Welcome to the final installment of our ‘Women and Working Dogs’ series here at Highland Canine Training. In four previous articles, we’ve looked at the vital roles some of our female dog trainers perform in activities at Highland Canine, working with amazing dogs to fulfill a number of purposes. If you missed any of them, here’s a short recap to point you in the right direction!
In the first article of this series in December 2019, we sat down with Brandi Wallwork, Director of Service Dog Programs. We spoke with Brandi about her journey to Highland Canine and how her role helps to match fully-trained service dogs with families across the nation.
Our second article featured Shana Parsnow, Manager of Working Dog Operations. Shana spoke about the challenges of training dogs for detection, trailing and patrol purposes, in addition to the rewarding aspects of making a positive difference to communities by taking harmful substances off the nation’s streets.
Another member of our working dog team is Amber Siebsen. Amber was the focus of our third article, where we learned about assessing dogs for working capabilities and how she helped to train a conservation detection dog to locate bees.
To conclude this series, it’s the turn of Erin Purgason – the owner of Highland Canine Training, LLC.
Just over one year ago, Erin outlined a few of her thoughts on the role of women in the working dog industry. In this article, Erin expands on her thoughts and offers a first-person perspective on the future of females in this field.
In the course of my life and professional career, I have met several amazing women who have paved the way and provided us with strength and inspiration to forge successful careers. These women continue to do this, showing how to juggle a successful working life alongside other things like raising a family, mentoring the younger generation, giving back to our communities, and also having some fun along the way.
Our society – alongside many supportive men – is learning that our voice and skills are different than our male counterparts, but if you throw all of our skills together, our achievements have no boundaries.
It has taken dog training – particularly working dog divisions of dog training – a few decades to catch up. Not only have women had to break the glass ceiling, but also, younger trainers (and some of the older ones who have learned new tricks) have needed a chance to show off different styles, methods, and the science behind their skills.
Just to clarify, when I refer to working dog training, let me give you a list:
The good news is that there is a shift for women in the working dog industry. People are starting to ask us questions and, more importantly, are actually listening to our answers. It has honestly made me and the girls on my team at Highland uncomfortable. But when I say uncomfortable, I mean that it is actually astonishing when you don’t have to constantly prove that you know what you’re talking about. We are always learning and keep an open mind, but I believe actions speak louder than words. My girls prove this every single day when they come to work.
Some dog training companies are starting to change their tactics and highlight the hard work our women in working dogs are doing on a daily basis. Jason and I realized several years ago that some of these women we have met – whether through our School for Dog Trainers, at seminars, or by traveling the world, are able to work circles around many of the men who have been in the canine industry for decades. We decided to showcase them and give them more of a voice.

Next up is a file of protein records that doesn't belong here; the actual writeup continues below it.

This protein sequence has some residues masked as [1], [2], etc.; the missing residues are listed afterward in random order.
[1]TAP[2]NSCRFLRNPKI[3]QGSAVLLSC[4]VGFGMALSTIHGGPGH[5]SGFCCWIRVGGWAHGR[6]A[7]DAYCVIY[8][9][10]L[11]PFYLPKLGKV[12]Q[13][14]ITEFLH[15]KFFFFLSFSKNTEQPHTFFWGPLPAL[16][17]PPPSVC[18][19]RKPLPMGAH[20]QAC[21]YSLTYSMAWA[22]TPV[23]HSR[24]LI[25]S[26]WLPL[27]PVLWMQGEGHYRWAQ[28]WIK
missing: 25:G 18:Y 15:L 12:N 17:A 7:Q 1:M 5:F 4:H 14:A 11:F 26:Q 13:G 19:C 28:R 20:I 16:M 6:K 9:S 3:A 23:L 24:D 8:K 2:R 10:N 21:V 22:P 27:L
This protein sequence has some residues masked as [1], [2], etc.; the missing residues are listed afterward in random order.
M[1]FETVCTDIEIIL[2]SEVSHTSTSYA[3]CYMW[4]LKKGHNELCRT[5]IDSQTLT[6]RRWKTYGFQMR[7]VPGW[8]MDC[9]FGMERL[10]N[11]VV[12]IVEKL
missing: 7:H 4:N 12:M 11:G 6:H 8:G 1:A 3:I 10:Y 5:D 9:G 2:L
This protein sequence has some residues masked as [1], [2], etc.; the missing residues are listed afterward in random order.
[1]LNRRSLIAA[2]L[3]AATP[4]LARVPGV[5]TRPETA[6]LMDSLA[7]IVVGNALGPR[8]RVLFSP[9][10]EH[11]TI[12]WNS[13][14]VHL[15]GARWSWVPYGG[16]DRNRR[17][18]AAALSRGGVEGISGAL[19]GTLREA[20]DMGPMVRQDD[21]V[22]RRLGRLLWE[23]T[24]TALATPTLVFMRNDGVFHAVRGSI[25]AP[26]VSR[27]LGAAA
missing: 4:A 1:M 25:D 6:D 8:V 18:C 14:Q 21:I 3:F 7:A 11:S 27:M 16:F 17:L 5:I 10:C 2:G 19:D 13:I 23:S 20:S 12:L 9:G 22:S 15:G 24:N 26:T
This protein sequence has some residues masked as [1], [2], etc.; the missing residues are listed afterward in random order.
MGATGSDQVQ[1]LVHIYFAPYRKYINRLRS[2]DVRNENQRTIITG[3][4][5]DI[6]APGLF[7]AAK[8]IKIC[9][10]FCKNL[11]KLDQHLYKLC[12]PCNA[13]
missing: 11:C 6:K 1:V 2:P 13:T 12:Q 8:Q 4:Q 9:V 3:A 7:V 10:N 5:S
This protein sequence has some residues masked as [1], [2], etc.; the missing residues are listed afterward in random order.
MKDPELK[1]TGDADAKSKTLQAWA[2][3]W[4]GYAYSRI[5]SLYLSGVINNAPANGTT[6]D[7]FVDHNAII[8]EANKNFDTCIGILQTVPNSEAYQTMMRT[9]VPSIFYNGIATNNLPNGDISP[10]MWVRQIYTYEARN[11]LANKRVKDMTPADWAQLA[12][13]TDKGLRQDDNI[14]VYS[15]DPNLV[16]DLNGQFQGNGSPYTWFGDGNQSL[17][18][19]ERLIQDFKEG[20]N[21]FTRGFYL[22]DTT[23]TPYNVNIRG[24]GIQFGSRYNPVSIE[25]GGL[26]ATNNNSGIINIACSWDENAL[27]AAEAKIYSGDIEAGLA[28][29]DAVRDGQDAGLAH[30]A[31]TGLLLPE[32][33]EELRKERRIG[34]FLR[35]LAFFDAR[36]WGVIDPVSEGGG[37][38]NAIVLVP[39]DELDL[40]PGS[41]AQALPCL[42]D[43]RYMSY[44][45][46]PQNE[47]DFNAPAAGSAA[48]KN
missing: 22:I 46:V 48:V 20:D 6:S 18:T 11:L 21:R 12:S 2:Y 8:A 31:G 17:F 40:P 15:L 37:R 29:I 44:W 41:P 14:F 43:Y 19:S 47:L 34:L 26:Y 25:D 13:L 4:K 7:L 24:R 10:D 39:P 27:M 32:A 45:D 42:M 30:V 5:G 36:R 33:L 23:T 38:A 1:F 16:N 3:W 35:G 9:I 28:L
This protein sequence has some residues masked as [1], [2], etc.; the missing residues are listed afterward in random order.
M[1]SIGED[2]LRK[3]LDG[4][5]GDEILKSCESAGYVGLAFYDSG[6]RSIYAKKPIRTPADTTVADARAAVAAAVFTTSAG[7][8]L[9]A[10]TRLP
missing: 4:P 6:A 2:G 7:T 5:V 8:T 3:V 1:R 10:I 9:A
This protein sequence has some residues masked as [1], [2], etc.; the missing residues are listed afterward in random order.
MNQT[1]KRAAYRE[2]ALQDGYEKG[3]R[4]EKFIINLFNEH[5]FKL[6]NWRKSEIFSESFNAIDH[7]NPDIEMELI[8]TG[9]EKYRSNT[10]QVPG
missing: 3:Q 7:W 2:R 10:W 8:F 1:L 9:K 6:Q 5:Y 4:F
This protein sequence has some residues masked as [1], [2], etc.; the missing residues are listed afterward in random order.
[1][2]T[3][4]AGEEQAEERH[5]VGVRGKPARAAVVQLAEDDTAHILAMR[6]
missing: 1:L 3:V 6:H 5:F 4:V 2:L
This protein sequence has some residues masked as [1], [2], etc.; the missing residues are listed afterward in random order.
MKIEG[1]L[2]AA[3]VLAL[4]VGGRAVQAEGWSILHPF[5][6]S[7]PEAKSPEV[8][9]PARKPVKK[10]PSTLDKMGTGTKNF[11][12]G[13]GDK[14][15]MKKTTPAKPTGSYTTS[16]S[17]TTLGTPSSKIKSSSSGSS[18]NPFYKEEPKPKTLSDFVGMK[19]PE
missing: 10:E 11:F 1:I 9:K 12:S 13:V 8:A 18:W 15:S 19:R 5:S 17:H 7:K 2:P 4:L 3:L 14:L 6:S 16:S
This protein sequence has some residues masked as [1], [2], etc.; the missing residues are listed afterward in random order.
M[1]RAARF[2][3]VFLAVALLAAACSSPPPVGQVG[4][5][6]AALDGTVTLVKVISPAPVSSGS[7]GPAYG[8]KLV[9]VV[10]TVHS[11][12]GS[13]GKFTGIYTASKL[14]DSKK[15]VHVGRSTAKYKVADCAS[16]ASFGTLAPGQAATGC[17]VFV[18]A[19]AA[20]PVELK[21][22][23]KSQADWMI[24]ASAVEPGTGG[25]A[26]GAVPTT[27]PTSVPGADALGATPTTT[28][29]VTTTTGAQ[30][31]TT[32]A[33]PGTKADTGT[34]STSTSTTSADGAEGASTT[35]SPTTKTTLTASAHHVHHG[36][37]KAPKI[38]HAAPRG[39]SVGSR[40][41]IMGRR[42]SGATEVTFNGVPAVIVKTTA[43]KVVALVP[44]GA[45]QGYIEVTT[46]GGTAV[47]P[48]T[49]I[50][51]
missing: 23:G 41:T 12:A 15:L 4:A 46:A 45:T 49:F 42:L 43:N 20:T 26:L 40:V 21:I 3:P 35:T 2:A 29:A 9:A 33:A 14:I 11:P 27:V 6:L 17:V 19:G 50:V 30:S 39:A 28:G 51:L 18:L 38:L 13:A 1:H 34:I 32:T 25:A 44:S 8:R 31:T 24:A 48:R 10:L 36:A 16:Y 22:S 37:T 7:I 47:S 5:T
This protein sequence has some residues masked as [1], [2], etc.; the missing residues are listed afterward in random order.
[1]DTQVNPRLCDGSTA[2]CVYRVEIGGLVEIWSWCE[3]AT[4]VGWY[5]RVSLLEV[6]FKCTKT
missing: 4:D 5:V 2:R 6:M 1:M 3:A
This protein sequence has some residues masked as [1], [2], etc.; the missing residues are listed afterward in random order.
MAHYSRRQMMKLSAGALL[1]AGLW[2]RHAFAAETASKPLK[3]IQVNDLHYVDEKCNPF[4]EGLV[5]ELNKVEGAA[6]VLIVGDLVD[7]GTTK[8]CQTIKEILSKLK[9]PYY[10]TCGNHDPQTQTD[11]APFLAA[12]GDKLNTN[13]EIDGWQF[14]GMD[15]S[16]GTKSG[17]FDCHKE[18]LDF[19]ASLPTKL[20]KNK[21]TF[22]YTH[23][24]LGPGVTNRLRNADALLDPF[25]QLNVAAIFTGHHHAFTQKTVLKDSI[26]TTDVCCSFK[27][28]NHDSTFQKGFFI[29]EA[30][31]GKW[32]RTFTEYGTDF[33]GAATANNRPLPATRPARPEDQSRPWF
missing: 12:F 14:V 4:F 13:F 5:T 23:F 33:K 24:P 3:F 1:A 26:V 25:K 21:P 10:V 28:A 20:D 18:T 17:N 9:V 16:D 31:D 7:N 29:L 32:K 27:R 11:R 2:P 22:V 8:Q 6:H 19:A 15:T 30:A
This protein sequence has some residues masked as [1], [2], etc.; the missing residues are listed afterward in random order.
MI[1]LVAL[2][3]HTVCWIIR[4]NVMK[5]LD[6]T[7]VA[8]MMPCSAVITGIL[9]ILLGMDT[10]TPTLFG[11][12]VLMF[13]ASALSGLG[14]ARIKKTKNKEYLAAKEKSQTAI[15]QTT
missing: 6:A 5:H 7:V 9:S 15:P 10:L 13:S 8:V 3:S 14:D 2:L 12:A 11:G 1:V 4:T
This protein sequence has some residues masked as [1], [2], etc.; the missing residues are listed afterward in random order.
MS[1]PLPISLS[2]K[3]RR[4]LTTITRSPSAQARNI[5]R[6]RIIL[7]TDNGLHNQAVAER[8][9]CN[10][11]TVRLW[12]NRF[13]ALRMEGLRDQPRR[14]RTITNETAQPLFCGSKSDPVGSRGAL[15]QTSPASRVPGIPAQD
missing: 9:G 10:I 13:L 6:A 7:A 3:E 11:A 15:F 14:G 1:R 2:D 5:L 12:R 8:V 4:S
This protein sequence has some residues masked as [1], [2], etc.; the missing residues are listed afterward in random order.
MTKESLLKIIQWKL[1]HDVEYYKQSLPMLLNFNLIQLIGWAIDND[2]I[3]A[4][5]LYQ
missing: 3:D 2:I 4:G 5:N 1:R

I also believe that podcasts like Working Dog Radio have smashed the old platform and opened the K9 world to everyone; they also go out of their way to highlight women involved in working dog training.
There is a group of people in the canine industry – consisting of men and women, and from all backgrounds of canine experience – who unintentionally became tired of the same old, same old when it came to the world of working dogs. They were fed up of the days where you just had to follow along with the practice of what trainers had been doing for 40 to 50 years. We were sick of hearing the phrase, ‘The only thing two dog trainers can agree on, is what the third is doing wrong’. The only platform to get your voice heard was at a seminar, which was often political depending on your sponsorships or who you knew.
This group decided it was okay to hang out with your competitors. It was fine to have different theories and methods of training. In the end, as long as we are all trying our best to put out good dogs and make handlers better, there is no need for politics.
At Highland Canine we have a great mix of men and women in all divisions of our company. That’s so important to us to keep that balance, if possible. We base our hiring on integrity and strong work ethic, and Jason and I don’t care what that looks like! Our School for Dog Trainers averages about 50/50 male and female – each class is a little different.
For the future of women in the working dog industry, I think we will continue to see growth. Personally, I would like to see more female handlers come through our police canine handler schools, we currently only average a few a year. I want to see women continue to be uncomfortable, that way we are always changing and improving. Let’s get out there, mess up, start over, and just get better and better. I love seeing our ladies jumping into those bite suits!
If we keep changing our platforms and refrain from growing stagnant in the industry, our voices will only become clearer. We will stand beside our male counterparts in the industry as equals. The working dog industry will benefit from that.